- Scientific Realism: Every naturalist should be a scientific realist. (Not every naturalist, actually, is a scientific realist, but I think that is wrong. But that is another discussion.) If you do not belief that the entities of the scientific image really exist, but are only useful fictions for empirical prediction, then the conflict between scientific and manifest image does not even arise. But the manifest image has some supernatural things in it and if you do not want them in your ontology, you should have to say how the world functions without them. But at least every naturalist has great respect of the development of the natural sciences since the scientific revolution. That is one motivation to even become a naturalist.
- Second Philosophy: This phrase I borrow from Penelope Maddy. If there is no “first philosophy” left after Quine, what to do? The strict naturalist would say, “Nothing! Let’s just do science!” Penelope Maddy’s answer is we just do second philosophy. We do not try to find a fundamental part of our knowledge that grounds science. Science needs no grounding. But there are still some philosophical questions left. What makes a question to a philosophical one? Well, these questions are the one that scientists do not ask, because they are either too abstract and not of great interest for the practitioner or they are about the interpretation and the integration of scientific theories into our overall theory of the world. Certainly, in questions of physics the physicist has authority. But if it comes to how we understand a physical theory and how we integrate it with our other theories, there is some work to be done.
Two pragmatist traditions
That fits well with the project Dewey had in mind. The empirical method he mentions for example in Nature and Experience, and that he also wanted to use in philosophy, is not what is nowadays known as the search for the scientific method. Famously there was not one method of science to be found, neither by the Vienna Circle nor by Popper or anyone else. And there is also no special philosophical method to be found. Interestingly Quine, who was at times a hardliner, said, in a softer mood, that under science he understands our entire web of beliefs and that he regrets that the word science in English only means natural sciences. As it seems he had a broader field of empirical investigation in mind. And if we take Anti-reductionism seriously, we should take seriously that there are phenomena that cannot be understood in the same way as bosons and fermions.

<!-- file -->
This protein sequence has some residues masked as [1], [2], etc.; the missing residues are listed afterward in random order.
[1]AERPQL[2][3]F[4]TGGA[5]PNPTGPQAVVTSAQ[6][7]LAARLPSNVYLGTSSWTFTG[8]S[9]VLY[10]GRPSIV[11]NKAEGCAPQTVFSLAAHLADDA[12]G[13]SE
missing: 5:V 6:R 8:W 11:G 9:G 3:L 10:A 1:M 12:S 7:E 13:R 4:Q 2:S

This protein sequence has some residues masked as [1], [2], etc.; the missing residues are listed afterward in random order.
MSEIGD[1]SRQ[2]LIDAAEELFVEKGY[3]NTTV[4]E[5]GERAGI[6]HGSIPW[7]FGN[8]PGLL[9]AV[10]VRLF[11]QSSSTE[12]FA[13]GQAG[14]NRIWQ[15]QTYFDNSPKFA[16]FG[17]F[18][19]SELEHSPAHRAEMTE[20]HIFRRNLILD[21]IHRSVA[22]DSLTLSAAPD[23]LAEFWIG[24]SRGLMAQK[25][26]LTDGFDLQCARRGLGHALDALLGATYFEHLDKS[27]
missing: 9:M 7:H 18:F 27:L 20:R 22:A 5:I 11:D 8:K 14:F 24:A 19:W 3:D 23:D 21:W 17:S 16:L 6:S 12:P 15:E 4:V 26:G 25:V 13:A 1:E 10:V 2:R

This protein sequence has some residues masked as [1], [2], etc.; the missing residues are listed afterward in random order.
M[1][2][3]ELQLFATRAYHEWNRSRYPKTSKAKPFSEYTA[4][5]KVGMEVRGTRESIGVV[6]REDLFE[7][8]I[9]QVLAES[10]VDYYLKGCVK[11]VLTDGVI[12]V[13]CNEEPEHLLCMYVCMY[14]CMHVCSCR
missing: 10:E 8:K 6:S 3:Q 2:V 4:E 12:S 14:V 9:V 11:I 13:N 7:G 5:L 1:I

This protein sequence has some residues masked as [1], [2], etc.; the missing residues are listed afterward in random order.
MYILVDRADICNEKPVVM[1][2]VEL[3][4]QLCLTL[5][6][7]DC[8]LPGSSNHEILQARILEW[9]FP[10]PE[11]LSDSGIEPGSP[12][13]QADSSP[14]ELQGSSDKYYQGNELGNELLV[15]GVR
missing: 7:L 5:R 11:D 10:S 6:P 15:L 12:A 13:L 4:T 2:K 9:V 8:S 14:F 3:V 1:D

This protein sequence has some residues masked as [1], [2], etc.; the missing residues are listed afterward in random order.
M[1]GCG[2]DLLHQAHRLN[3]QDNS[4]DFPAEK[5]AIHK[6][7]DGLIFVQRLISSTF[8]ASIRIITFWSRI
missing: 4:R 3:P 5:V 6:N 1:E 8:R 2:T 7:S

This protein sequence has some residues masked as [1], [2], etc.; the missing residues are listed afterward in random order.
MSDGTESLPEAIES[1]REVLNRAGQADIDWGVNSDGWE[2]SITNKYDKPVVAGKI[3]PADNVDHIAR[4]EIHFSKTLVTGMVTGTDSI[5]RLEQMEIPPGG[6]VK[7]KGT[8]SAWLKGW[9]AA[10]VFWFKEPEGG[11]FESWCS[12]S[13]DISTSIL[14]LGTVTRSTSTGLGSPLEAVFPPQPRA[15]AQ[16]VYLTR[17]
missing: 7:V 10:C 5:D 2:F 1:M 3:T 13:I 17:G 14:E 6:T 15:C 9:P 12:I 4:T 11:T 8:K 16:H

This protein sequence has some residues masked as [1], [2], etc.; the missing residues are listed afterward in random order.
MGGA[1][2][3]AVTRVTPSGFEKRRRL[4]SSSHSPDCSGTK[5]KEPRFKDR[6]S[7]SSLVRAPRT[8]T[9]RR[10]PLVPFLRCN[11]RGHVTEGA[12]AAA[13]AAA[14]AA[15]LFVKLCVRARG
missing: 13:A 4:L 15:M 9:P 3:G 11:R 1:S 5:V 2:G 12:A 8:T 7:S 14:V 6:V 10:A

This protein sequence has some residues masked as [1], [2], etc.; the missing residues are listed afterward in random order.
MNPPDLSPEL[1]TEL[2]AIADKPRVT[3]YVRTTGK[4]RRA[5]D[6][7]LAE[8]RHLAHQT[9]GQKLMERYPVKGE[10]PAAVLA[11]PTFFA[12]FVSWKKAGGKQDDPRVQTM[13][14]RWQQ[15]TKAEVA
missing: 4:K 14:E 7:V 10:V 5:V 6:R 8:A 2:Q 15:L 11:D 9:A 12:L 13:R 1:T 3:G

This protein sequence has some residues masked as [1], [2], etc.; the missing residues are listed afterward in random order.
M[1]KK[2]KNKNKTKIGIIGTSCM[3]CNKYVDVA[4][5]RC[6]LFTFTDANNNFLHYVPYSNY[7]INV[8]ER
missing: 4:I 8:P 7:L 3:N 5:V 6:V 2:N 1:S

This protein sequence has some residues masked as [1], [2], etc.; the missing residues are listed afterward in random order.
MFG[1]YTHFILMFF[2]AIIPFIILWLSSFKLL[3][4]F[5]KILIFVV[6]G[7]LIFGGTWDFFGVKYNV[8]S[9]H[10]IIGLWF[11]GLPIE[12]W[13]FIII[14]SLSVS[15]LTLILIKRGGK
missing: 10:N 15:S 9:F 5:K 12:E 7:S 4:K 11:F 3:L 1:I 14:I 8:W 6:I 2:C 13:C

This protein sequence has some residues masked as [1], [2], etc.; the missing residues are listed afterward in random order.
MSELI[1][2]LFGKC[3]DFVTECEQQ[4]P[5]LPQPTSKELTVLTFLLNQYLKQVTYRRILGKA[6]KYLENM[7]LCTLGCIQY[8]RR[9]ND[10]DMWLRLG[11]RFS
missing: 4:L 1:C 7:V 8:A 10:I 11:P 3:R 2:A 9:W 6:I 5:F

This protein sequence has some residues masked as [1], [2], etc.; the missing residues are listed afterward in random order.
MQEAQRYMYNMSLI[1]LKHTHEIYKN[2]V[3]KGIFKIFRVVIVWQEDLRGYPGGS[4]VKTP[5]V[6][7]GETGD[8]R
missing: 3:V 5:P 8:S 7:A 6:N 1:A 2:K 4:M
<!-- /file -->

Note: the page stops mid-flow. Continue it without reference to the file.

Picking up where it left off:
All of our rational inquiry – natural science, the humanities, social sciences, philosophy – are connected through – to use Wittgenstein’s term – family resemblance. While the strict naturalist only takes natural sciences serious the liberal naturalist also admits that the humanities or literary criticism can provide us knowledge as long as they take place in our family of rational inquiry. The liberal naturalist does not discriminate between evidence of the natural sciences, which is real evidence and evidence from the social sciences which is only derivative. He only discriminates between good and bad evidence, no matter where they come from. (Where the border between rational inquiry and pseudoscience lies, is of course another question.)
This division of perspectives can also be found in the interpretation of classical pragmatism. For Richard Rorty the most important thing the pragmatists did, was to replace the metaphysical notion of truth with a epistemological one. Rorty himself advocated eliminativism about the mental and his pragmatic understanding of truth led directly to his post-modernism. On the other hand there is Hilary Putnam’s work. He rejected the anti-realist theories of truths that the pragmatists got famous for. (At least the early and the late Putnam did. He talked about his anti-realist phase as a mistake in his philosophical career.) What was important for Putnam and why he was interested in the pragmatist tradition was, that philosophical problems should bear a connection to problems of everyday life and the pluralistic picture in ontology and epistemology. So, even Putnam never called himself a pragmatist, Putnam could be seen as a pragmatist and liberal naturalist par excellence.
Danny Krämer holds an MA in philosophy and is now working on a PhD. Danny’s research is on liberal naturalism, and you can find his blog here.